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Is Integrating Media Beds with DWC Worth It?

Integrating a media bed with a DWC or raft type system has a multitude of benefits.  One mustn’t only consider the increased growing diversity, but the additional nutrient availability, the addition of a tremendous biofilter, the reduction of labor from not removing solids and the benefit of utilizing those solids.  Of course if this is to be considered for a commercial application, the additional cost of integrating a media bed must be considered as it will obviously incur a somewhat larger price tag then a DWC system alone.   However the gain of integrating the two types of systems easily justifies the increased build cost.

Deep water culture or raft type culture undoubtedly has it’s benefits in commercial type growing ventures.  It can produce certain crops with relatively less labor then a media system; however the market is a tremendous consideration if DWC alone is going to be sufficient.  Monocropping or growing thousands of pounds of lettuce for large grocers or big box stores demands highly efficient growing systems where large, almost automated type production is paramount.  How many aquaponic ventures intend to monocrop lettuce though?  Or do they intend to thrive as a small family farm catering and bolstering a local economy.  If a market is secured that is linked to a local community and catering to local restaurants and chefs, farmers markets, health food stores and buying clubs then all of these outlets demand one common denominator, product diversity.  Therein lies the problem with DWC by itself.

Crops of the woody variety, peppers, eggplants, large producer tomatoes and even spinach tend not to perform well in raft culture.  That is just a few examples and there are several others that rafts can just not support because of the root structure needing something more substantive to grab hold of and they also require higher levels of potassium and phosphorus than a DWC system can supply.  There is also the concern that a media system would incur greater labor inputs with planting and therefore not making media conducive for high volume turn over.  That is absolutely correct, but only for high volume turn-over plants such as lettuce.  With a hybridized system developed to optimize growing diversity, one would never plant lettuces that would be harvested out in three to four weeks into the media bed.  For that matter, any plants that are expected to have a relatively short span in the system would be kept in the rafts where planting is simple and can be facilitated in a highly effective manner right from the proximity of a seedling area.  Labor would place lettuce and other comparable type seedlings into rafts and merrily float them down the deep water troughs where they will live out their relatively short life in the system.  Whereas, producer type plants that would be expected to have a dramatically longer life span in the aquaponic system would be planted into the media bed eliminating the concern that planting in this type of system is too labor intensive as it is only actually done a fraction of the time.  Harvesting would then include picking fruits and vegetables over a long time span and therefore not have any greater labor impact.  Also, the time spent disposing of used media and the washing of net pots is also eliminated.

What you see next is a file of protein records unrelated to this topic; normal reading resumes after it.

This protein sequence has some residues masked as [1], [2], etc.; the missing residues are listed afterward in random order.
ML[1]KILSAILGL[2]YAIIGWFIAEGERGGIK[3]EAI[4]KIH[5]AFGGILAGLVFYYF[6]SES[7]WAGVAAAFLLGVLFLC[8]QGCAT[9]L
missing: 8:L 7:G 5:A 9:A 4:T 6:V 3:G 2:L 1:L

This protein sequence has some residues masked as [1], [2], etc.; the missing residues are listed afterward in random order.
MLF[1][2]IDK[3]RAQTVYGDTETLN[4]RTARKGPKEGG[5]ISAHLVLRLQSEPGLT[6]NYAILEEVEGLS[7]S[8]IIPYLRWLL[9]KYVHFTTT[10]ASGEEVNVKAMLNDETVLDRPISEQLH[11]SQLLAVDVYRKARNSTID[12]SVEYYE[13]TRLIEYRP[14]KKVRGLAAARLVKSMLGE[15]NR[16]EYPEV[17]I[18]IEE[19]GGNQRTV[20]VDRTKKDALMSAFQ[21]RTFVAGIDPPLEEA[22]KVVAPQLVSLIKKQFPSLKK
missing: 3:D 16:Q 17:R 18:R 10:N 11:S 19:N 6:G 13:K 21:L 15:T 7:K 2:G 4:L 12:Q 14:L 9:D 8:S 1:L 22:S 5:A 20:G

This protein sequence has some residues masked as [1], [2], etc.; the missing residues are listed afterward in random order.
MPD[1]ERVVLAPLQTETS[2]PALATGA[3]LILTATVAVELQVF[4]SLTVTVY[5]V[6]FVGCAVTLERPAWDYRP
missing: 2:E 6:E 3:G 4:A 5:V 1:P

Nutrient availability from the additional mineralization is another tremendous asset of this type of system integration.   The inherent nature of media bed systems is that they support greater levels of the minerals that fruiting plants require to be productive such as potassium, phosphorus and calcium from the mineralization that occurs from the utilization of the solid waste.  There is  typically little to no provision for the same type of mineralization in DWC alone.  This additional mineralization will also aid in maintaining much lower stocking densities.   This can be incredibly important if the fish commodity does not bring a good return, as it may necessitate maintaining lower stocking densities.  Then the objective is to maintain as little fish as possible, minimizing the associated costs while optimizing plant growth.  It’s a simple equation; less in, more out.  The expenses associated with cultivating the fish/fertilizer generating side can be significant in feed and electric inputs for large populations.  Optimally then, an efficient farm will operate on the ratio that allows maximum plant growth with as little fish as possible and view the fish as nothing more than an occasional treat at dinner time for the farmer and the cost of producing his primary stream of revenue, the produce.

When considering added value to the actual system operation, there is the elimination of the cleaning and removal of the solids from a settling tank.  Anyone that has ever had to remove solids from a settling tank will probably agree that it is the least likeable part of operating a large system.  Removing these solids often is essential, as even at low densities, the buildup of solids over time in these systems is problematic on various levels.  Depending then on system size, fish density, feed ratios and efficiency of the solids tanks, these systems must be cleaned anywhere from daily to weekly or bi-weekly and can take from a few hours to the better part of a day.  Long term thriving media beds with red worm populations have shown to operate upwards of 4 to 5 years before requiring any cleaning.  Weekly as opposed to once every 4 to 5 years is a huge labor savings and a tremendous plus for overall operator happiness!  Besides why would anyone want to remove such a valuable part of the system?